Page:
Bell Atlantic Warns Customers of Holiday Phone Scams

Bell Atlantic Warns Customers
of Holiday Phone Scams

Con Artists Seek Billing Information, Calling Card
PIN Numbers

December 14, 1999


Jack Hoey,

Harry Mitchell,

BOSTON -- Phone scams seem to increase around the holidays. Every
year, con artists take advantage of the hectic season, hoping harried
consumers will unwittingly divulge information that will allow the
scammers to make free long-distance calls at others' expense.

"Most scams are variations on the same theme," said Dave
Fisher, manager of Bell Atlantic's Fraud Prevention Center. "The
con artist claims to be a Bell Atlantic representative and asks for a
customer's calling card PIN number or other billing information."

Fisher stressed that Bell Atlantic never calls to ask for PIN numbers and
never calls customers collect.

Bell Atlantic already has received reports that con artists are trying such
scams in some areas this holiday season. As part of the company's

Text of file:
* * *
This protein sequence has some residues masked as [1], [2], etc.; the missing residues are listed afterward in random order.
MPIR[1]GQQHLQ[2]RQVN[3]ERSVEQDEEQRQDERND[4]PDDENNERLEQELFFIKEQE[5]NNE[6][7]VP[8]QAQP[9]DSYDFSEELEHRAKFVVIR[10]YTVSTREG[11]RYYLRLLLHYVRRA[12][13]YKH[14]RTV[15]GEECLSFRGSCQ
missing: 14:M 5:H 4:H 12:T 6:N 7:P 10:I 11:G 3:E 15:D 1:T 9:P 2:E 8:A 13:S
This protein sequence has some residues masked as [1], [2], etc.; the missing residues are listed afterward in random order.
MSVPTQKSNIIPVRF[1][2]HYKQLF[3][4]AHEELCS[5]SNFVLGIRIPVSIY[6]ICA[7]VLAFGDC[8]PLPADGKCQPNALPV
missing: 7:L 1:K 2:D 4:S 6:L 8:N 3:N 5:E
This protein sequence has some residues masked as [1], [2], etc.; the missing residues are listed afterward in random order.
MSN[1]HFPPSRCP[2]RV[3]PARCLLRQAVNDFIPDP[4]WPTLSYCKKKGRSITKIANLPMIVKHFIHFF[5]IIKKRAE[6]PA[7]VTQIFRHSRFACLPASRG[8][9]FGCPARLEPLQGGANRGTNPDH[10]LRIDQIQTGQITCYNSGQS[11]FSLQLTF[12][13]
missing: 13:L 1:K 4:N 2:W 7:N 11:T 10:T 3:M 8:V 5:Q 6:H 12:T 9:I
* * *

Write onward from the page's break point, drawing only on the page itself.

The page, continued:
customer care program, Bell Atlantic alerts consumers whenever it is
aware of phone fraud and provides tips on how to avoid being a victim.

"Never accept a collect call from someone you don't know,"
Fisher said. "Do not provide unknown callers with your calling card
PIN. If you are suspicious of a caller, ask for a phone number so you can
call back or hang up immediately."

Customers are asked to report any incidents to the Bell Atlantic 24-hour
Fraud Prevention Center: 1-800-745-6989.

Bell Atlantic is at the forefront of the new communications and
information industry. With more than 43 million telephone access lines
and more than 10 million wireless customers worldwide, Bell Atlantic
companies are premier providers of advanced wireline voice and data
services, market leaders in wireless services and the world's largest
publishers of directory information. Bell Atlantic companies are also
among the world's largest investors in high-growth global communications
markets, with operations and investments in 23 countries.